Zim makes 'token' payments to European bank

HARARE - Zimbabwe is now making “token” payments to the European Investment Bank (EIB) as part of efforts towards financial re-engagement with international financiers, Finance minister Patrick Chinamasa said.

The heavily indebted country is already making part payments to the World Bank (WB), International Monetary Fund (IMF) and the African Development Bank (AfDB).

Although Chinamasa could not specify how much government was paying, he said the efforts could enable Zimbabwe to access funds from the global lenders.

“We are making token payments and they are reasonable,” he retorted.

Zimbabwe’s debt — domestic and offshore — is nearly $9 billion.

However, Chinamasa, in his 2015 national budget, said the total debt comprised external dues amounting to $7,2 million and domestic arrears of about $1,1 million.

He noted that government had not been servicing external debt since 1998, but efforts would be made in the next couple of months to engage the WB and ascertain available options.

“We are going to start a conversation which we have not yet started on the options on the clearance of arrears. From May onwards, we must start that conversation in earnest and look at what options are there to clear our debt,” Chinamasa said.

“We are going to rely on their technical assistance, co-operation and support. This country needs fresh money. What has been inhibiting access to capital markets is basically that we are in arrears,” he said.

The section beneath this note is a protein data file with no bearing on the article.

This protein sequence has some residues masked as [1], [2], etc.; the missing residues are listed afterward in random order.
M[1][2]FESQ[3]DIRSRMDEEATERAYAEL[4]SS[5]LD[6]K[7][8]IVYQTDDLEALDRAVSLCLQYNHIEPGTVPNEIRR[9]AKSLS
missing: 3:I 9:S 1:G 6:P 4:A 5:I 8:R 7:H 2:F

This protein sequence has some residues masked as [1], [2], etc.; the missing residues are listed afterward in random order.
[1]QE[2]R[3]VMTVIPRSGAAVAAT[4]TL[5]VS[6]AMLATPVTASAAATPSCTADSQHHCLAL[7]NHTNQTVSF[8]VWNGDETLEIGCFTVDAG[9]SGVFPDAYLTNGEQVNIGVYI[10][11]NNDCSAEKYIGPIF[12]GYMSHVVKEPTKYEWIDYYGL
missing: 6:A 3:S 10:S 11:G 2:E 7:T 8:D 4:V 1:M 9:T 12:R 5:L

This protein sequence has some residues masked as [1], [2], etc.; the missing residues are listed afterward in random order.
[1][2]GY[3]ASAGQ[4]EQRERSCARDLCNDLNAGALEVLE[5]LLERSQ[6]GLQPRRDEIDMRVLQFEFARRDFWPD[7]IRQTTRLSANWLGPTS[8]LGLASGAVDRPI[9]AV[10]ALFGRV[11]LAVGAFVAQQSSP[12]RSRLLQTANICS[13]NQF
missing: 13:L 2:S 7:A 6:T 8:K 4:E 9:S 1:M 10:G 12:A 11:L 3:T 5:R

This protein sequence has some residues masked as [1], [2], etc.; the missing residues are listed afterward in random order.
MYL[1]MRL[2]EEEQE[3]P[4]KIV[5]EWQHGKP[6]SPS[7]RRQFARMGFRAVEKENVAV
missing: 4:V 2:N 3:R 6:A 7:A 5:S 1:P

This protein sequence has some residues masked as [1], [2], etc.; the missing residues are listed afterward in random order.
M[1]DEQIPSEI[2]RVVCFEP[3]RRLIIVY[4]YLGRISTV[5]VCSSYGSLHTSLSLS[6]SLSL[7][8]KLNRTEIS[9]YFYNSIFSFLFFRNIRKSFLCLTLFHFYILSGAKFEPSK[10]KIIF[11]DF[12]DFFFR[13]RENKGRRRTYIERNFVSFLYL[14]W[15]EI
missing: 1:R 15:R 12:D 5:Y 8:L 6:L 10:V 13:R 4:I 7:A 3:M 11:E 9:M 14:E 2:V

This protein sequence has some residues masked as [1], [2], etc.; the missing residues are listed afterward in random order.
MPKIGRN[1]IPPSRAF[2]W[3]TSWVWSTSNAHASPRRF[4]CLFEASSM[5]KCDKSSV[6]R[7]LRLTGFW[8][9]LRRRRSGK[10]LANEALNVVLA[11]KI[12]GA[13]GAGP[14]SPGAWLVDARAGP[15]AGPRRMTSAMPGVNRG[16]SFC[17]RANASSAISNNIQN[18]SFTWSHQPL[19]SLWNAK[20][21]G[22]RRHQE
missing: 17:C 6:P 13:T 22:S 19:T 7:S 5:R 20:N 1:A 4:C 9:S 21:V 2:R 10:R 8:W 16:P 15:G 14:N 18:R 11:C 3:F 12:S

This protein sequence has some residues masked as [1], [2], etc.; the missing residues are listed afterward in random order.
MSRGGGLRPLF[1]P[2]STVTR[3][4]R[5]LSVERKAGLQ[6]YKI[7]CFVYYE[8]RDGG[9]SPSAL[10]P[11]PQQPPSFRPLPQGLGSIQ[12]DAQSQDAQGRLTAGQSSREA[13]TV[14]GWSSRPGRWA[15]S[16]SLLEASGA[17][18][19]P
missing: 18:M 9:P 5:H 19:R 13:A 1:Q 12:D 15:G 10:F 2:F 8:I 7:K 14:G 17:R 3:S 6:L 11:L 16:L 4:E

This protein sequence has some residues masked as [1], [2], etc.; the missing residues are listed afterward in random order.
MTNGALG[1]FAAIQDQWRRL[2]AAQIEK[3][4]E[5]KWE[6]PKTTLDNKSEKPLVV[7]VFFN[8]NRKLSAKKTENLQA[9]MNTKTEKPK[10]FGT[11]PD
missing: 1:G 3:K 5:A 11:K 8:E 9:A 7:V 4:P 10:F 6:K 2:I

He noted that the multi-lateral financiers usually set the tone on how other investors respond to investment opportunities coupled with country risk.

Chinamasa in his 2015 national budget alluded to the challenges over the unsustainable public and publicly guaranteed debt burden estimated at $8,4 million by December 2014.

Of the $7,2 million external debt, the stock of accumulated arrears would account for 81 percent of the total external debt.

Zimbabwe’s failure to service its principal debt has resulted in the worsening economic situation and has dented the country access to international funding and is hampering development as it cannot borrow to spur economic growth.

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